Simple words but it can make a big difference. It took me a few years to realise that I should have moved on from an earlier career choice but things were a lot better once I made the leap.

Level 10

If timetravel would be possible some time in the future.... Wouldnt we already know now? The future timetravellers would go back and tell us, right? Hmmmm...

MVP
MVP

For me I got burned by the friend zone because of my own fear.

When I was in High School there was this beautiful girl in my youth group - lets call her Cindy, because that was her name. Cindy had beautiful long hair, beautiful face and attractive figure - add to that a great personality and smart there you have the whole package. Cindy and I were friends, but I liked her more than that - but was afraid to pursue her. What if she said no, what if that hurt our friendship, what if other people found out that she rejected me. Yes, all silly, but most of us have been there - if not with  a relationship maybe with a work decision or the purchase of a major item (how many people really, really wanted the red sports car, buy bought the gray SUV instead because of what the family might think) At any rate I never asked her out and life went on. I went off to college and there met a girl. When I came back to town (engaged) and saw Cindy's mom she said "Aw, Cindy always wanted you to ask her out." Oofda - if only I'd known, if only I'd stepped out - if only I hadn't feared. I don't know if I'd have wanted anything to turn out any differently (my engaged became my wife and is the best person I've ever met in my life) but it does make one question how we allow fear to keep us from things.

Would I go back and change that - probably not, I wouldn't be who I am today, and I'm happy with me. If I could try going through life all over again, yes, I'd probably try that path.

Level 14

Bravo.  I can remember being told each one of the 3 friend zone statements from bosses at some point in my career, in many different ways as well.  We just have to keep trying to break the cycle and escape the "job" friend zone.  One thing that I've found is, if you have sincere management, and you're able to take something off of their back, you can at least get one foot out of the door of the friend zone.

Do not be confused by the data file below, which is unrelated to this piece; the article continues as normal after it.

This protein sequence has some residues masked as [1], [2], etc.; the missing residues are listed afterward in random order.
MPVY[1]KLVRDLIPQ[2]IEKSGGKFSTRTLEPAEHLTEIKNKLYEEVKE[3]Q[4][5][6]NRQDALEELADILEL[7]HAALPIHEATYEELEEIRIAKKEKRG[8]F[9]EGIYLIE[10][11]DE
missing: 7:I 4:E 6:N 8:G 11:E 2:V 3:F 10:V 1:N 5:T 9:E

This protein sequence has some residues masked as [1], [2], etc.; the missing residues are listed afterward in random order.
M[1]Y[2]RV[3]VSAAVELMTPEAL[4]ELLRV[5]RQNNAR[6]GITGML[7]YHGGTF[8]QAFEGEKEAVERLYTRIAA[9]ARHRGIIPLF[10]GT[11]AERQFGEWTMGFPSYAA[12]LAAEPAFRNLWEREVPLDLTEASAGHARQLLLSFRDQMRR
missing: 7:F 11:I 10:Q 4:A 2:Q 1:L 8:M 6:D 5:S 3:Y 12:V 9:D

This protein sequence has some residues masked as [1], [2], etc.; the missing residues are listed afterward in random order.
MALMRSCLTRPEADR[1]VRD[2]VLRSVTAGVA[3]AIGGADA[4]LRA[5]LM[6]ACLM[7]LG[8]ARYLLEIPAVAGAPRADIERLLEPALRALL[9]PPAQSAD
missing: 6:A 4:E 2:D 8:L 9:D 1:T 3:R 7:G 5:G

On a side note, have you ever thought that time travel is certainly real in the future, but our future selves keep traveling back in time to make sure that we never discover it to avoid impending doom for all? 

Great advise.   The worst thing i think people hear is you are over qualified.  Really?   If the person is there applying or interested in a position, has the skills, what's the problem.  We can not as leaders be afraid to hire, promote, or change a role because we are afraid they will move on or out grow or even provide too much competition for our own selves.   We should want the best of the best working with us and for us.   You as leaders are only as good as your weakest team member.  

having been in both places friendzone and professional zone, i can relate.  i tried the aggressive approach and although i did get the girl a time or two, the job's not so much.   I did find someone willing to take a chance on me, and I didn't squander it.  I took the opportunity to learn, grow and gain any wisdom i could.  Professionally everything you do has a benefit to you, learn more, do more, and don't be afraid of moving on to move up, if you really want to. 

Level 10

Absolute true words patrick.hubbard​!!!   You are spot on about the friends in life and at work.     Life has to be made the way you want to be instead of being lead down by a path where friends dictate where they want you to go.

Level 10

The Friend zone

Level 15

This reminds me of a quote from a book I read in the 90s (which has since become a decent movie) The Perks of Being a Wallflower

People accept the love they think they deserve.